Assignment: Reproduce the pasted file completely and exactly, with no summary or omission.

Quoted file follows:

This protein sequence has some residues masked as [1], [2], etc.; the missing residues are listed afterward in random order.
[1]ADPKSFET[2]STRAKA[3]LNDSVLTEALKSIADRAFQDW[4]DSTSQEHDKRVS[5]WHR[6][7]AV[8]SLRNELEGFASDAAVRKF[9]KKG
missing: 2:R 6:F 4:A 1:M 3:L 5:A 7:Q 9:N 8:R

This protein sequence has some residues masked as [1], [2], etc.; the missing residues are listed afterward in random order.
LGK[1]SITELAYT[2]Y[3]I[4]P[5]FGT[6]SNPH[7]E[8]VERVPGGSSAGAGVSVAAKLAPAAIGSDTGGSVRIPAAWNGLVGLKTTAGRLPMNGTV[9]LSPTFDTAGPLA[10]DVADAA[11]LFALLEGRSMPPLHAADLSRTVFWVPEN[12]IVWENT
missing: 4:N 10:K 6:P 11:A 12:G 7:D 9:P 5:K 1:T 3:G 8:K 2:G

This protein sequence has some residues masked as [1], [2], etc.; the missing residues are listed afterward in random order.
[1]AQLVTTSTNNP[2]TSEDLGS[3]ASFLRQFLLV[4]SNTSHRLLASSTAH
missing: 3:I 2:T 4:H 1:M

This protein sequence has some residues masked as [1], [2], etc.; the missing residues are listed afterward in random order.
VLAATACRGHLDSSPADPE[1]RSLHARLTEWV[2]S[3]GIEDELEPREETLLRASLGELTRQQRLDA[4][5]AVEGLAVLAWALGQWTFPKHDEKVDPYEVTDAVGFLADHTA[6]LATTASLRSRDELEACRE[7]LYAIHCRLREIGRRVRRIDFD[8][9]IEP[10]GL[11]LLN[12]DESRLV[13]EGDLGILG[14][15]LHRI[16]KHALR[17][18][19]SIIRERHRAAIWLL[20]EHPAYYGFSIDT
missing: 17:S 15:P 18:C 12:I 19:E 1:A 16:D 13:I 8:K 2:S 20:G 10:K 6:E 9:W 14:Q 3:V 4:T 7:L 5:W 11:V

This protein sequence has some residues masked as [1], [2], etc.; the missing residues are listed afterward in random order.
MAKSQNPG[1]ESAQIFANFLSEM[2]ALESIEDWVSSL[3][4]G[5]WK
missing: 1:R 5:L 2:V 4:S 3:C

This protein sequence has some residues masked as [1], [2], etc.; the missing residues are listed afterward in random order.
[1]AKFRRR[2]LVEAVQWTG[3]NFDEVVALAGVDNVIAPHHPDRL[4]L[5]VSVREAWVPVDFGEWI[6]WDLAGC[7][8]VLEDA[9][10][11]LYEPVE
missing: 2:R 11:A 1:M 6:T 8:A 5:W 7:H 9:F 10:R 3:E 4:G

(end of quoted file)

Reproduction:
This protein sequence has some residues masked as [1], [2], etc.; the missing residues are listed afterward in random order.
[1]ADPKSFET[2]STRAKA[3]LNDSVLTEALKSIADRAFQDW[4]DSTSQEHDKRVS[5]WHR[6][7]AV[8]SLRNELEGFASDAAVRKF[9]KKG
missing: 2:R 6:F 4:A 1:M 3:L 5:A 7:Q 9:N 8:R

This protein sequence has some residues masked as [1], [2], etc.; the missing residues are listed afterward in random order.
LGK[1]SITELAYT[2]Y[3]I[4]P[5]FGT[6]SNPH[7]E[8]VERVPGGSSAGAGVSVAAKLAPAAIGSDTGGSVRIPAAWNGLVGLKTTAGRLPMNGTV[9]LSPTFDTAGPLA[10]DVADAA[11]LFALLEGRSMPPLHAADLSRTVFWVPEN[12]IVWENT
missing: 4:N 10:K 6:P 11:A 12:G 7:D 9:P 5:K 1:T 3:G 8:K 2:G

This protein sequence has some residues masked as [1], [2], etc.; the missing residues are listed afterward in random order.
[1]AQLVTTSTNNP[2]TSEDLGS[3]ASFLRQFLLV[4]SNTSHRLLASSTAH
missing: 3:I 2:T 4:H 1:M

This protein sequence has some residues masked as [1], [2], etc.; the missing residues are listed afterward in random order.
VLAATACRGHLDSSPADPE[1]RSLHARLTEWV[2]S[3]GIEDELEPREETLLRASLGELTRQQRLDA[4][5]AVEGLAVLAWALGQWTFPKHDEKVDPYEVTDAVGFLADHTA[6]LATTASLRSRDELEACRE[7]LYAIHCRLREIGRRVRRIDFD[8][9]IEP[10]GL[11]LLN[12]DESRLV[13]EGDLGILG[14][15]LHRI[16]KHALR[17][18][19]SIIRERHRAAIWLL[20]EHPAYYGFSIDT
missing: 17:S 15:P 18:C 12:I 19:E 1:A 16:D 13:I 8:K 2:S 20:G 10:K 6:E 9:W 14:Q 3:V 4:T 7:L 5:W 11:V

This protein sequence has some residues masked as [1], [2], etc.; the missing residues are listed afterward in random order.
MAKSQNPG[1]ESAQIFANFLSEM[2]ALESIEDWVSSL[3][4]G[5]WK
missing: 1:R 5:L 2:V 4:S 3:C

This protein sequence has some residues masked as [1], [2], etc.; the missing residues are listed afterward in random order.
[1]AKFRRR[2]LVEAVQWTG[3]NFDEVVALAGVDNVIAPHHPDRL[4]L[5]VSVREAWVPVDFGEWI[6]WDLAGC[7][8]VLEDA[9][10][11]LYEPVE
missing: 2:R 11:A 1:M 6:T 8:A 5:W 7:H 9:F 10:R 3:E 4:G